Monday, 4 October 2010

Media Glossary

The Soundtrack- This is the music that is featured in the film.

The score is the piece of music that sets the scene, it is usually instrument based. 

Incidental music is background music that adds atmosphere. It may take the form of something as simple as a low, ominous tone suggesting an impending starting event, or, to enhance the depiction-advancing sequence.  

There is also the themes and stings, the Ambient sound, the dialogue, sound effects and Non-diagetic sounds.

Themes and Stings
Theme- A melodic, or sometimes a harmonic idea presented in a musical form. Think about the instruments used. 
Stings- Distinctive background music used to add emphasis to an important moment in a film or t.v programme. 

Ambient Sounds
These are the background noises that are present in a film. 

The dialogue
This sets the tone about the character. 

Sound Effects
These are used to make the scene more exciting and exaggerate the action. 

Non-diagetic Sounds
These are sounds that have been imported after the scene has been shot. This can include a voice over or music used to create a mood or manipulate emotions. 

Diagetic Sounds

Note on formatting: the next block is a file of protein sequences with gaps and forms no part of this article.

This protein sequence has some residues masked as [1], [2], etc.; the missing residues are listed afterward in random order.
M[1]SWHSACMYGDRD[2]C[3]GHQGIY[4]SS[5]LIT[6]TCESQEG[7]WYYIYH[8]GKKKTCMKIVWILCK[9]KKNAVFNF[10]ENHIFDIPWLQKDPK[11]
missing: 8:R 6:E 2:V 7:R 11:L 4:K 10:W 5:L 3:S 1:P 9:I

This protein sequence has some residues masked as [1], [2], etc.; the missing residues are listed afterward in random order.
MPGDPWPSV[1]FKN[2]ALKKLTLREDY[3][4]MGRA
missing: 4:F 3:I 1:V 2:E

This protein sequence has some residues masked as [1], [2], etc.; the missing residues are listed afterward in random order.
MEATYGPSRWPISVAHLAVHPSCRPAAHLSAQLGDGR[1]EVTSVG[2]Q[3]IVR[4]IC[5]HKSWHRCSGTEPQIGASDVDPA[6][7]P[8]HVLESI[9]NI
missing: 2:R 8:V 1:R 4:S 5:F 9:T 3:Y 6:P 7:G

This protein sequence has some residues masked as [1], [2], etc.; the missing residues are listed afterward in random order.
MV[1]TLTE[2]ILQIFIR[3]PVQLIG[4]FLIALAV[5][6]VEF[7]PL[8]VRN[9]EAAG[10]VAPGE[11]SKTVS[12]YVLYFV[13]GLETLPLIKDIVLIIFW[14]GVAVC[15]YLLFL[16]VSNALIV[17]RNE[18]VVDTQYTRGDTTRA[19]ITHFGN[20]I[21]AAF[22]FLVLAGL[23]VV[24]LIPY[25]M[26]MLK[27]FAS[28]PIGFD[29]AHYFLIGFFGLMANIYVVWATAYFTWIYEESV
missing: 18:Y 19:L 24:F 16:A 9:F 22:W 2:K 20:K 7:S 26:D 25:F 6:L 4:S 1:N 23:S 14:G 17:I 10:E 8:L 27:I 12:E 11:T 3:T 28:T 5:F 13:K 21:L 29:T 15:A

these are natural and have not been added to the shot. eg. The music from a car radio or dialogue. The radio sound make the scene more authentic and the dialogue progresses the narrative. 

If the sound is loud it could symbolise drama or anger. If there is silence it could represent peacefulness, isolation and loneliness.  Drama and violence adds tension. 

High pitched sounds like symbols, electric guitar and strings could represent conflict, tension and anxiety. 
Low pitched sounds are more calming but can also be seen at threatening depending on the context. 

Most sound is called parallel sound or synchronous sound. This is sound that matches the visuals. 
Contrapuntal sounds offer an alternative reading. You don't expect the choices made, it doesn't match what's going on.